Well I try to be. 😁 But as you’ll see later, Gradle has many options to move build logic out of the build script for maintainability and reuse.

Dynamic build model

One important difference with Gradle is it has a more dynamic model to represent your build. You can change this model on the fly using the Gradle APIs directly in your build script.

For example, part of the model is called the task graph, representing all the tasks to be executed and their relationship to each other.

The countDependencies task we defined earlier can be hooked into whatever point we need it to run in the build, like when the main code is compiled.

compileJava.dependsOn countDependencies

You can even configure the task to only execute under certain conditions. For example, only if building in a CI environment.

def isCIEnvironment() {
   return false

myTask.onlyIf { isCIEnvironment() }

The final point, which you probably already realised, is that anything you can do in the Groovy language you can also do in your build script.

While you or your team might want to place limits on that, it can be immensely useful for transforming strings or even adding log statements to help debug issues.

configurations.all { println }

Since Gradle is more easily customisable than Maven, that means less time working on your build, more time doing important work.

4. Promotes build code reuse

Gradle encourages you to treat your build code like you would production code. Or in other words keeps it D-R-Y (Don’t Repeat Yourself).

Code reuse in Gradle happens on 3 different levels.

  1. build script

  2. project

  3. cross-project

Which level you choose depends on the amount of reuse you require.

In Maven there’s one level of reuse, cross-project, which is when you create a Maven plugin. While this is sometimes helpful, we don’t always want the overhead of maintaining a separate project, especially when the build logic applies to one project only.

Build script level code reuse

In the build script we can define custom methods and classes.

For example, we can create a class for a task which prints out a greeting for a specific person. Then define multiple tasks, referencing this class.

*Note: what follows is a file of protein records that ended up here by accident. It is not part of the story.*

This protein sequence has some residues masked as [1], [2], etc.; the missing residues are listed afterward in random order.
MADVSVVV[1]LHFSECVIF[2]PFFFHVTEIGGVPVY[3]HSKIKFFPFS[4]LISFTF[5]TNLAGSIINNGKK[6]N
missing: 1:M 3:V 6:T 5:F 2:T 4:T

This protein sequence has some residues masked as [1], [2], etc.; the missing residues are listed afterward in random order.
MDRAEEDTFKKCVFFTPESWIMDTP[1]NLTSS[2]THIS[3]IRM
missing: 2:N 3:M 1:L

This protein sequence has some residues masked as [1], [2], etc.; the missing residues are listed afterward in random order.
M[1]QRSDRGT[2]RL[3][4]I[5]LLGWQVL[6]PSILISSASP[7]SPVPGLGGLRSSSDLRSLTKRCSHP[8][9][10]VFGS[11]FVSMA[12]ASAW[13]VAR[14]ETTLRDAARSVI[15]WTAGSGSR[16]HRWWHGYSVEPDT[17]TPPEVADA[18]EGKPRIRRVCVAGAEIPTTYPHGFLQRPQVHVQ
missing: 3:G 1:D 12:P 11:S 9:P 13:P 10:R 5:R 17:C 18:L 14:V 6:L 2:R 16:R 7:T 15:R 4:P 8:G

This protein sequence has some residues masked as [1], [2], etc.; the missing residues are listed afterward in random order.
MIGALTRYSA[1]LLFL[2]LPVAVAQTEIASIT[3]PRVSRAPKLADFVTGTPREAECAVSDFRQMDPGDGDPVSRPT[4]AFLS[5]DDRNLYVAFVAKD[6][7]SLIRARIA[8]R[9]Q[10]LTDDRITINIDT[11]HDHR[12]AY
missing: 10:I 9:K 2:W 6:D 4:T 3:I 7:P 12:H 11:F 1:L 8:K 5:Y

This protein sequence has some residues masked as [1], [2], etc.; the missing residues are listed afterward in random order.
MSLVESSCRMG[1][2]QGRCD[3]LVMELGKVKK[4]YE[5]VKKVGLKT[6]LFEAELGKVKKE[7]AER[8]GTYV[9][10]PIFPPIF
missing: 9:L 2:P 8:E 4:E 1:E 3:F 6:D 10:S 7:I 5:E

abstract class SayHello extends DefaultTask {
   abstract Property<String> getPersonName()

   def sayHello() {
       println "Hello ${personName.get()}!"

tasks.register('hiJohn', SayHello) {
   personName = 'John'

tasks.register('hiSuzie', SayHello) {
   personName = 'Suzie'

But what if we wanted to use this task in multiple subprojects?

Project level code reuse

In Gradle we can extract the class into a special project directory called buildSrc. This is the 2nd level of reuse. Any code you put in buildSrc is available to the build.gradle file of other subprojects.

Cross-project level code reuse

The third level of reuse is extracting our task into its own project to be published and reused by multiple separate projects.

We could even take it a step further and turn it into a plugin, which much like with Maven, you can easily apply to any project to add certain behaviour.

There’s a lot to unpack here, but if you’re interested to learn more, there’s a whole chapter devoted to Organizing Gradle projects effectively in my extremely helpful Gradle Hero course. 🦸

Being able to more easily reuse build code in Gradle means less time working on your build, more time doing important work.

5. Improved developer experience

Using Gradle gives the developer an improved experience over Maven when it comes to the grind of day-to-day work.

As well as what we already discussed, there are some neat features incorporated into the Gradle command line.

Abbreviated task naes

Use abbreviated task names to save typing when running Gradle tasks. You can shorten:

  • ./gradlew build to ./gradlew b

  • ./gradlew assemble to ./gradlew a

  • ./gradlew bootJarMainClassName to ./gradlew bJMCN

Just give enough of the task name so that it’s unique

Console output

With Gradle the console output is a lot more succinct than Maven’s. The default behaviour gives you a real-time view of what’s currently running.

Easier to digest than pages of log output flying past!

Once completed, in the case of build success we get a single message. Or for a failure more detailed output.


Unlike Maven, with Gradle you can debug the build script itself straight from the IDE.

But perhaps most useful is the build scan you can generate by passing the --scan option.

This browser based report contains a build summary, a detailed account of your build’s performance, a full dependency report, and much more.

This last point is a bit cheeky, as you can enable the build scan in Maven too with an extension built by Gradle.


Once included, Maven generates a similar report. Very useful for debugging builds or even migrating a project from Maven to Gradle!

Although we’ve only touched the surface here, hopefully you can see that all these features help to improve the developer experience.

This means less time working on your build, more time doing important work.

Final thoughts

The benefits of Gradle I’ve just outlined can be a game-changer for a project. If you’re still not convinced, then see this in-depth Maven vs. Gradle comparison for more details.

And, if you want to continue learning about Gradle, then check out this Gradle tutorial for complete beginners.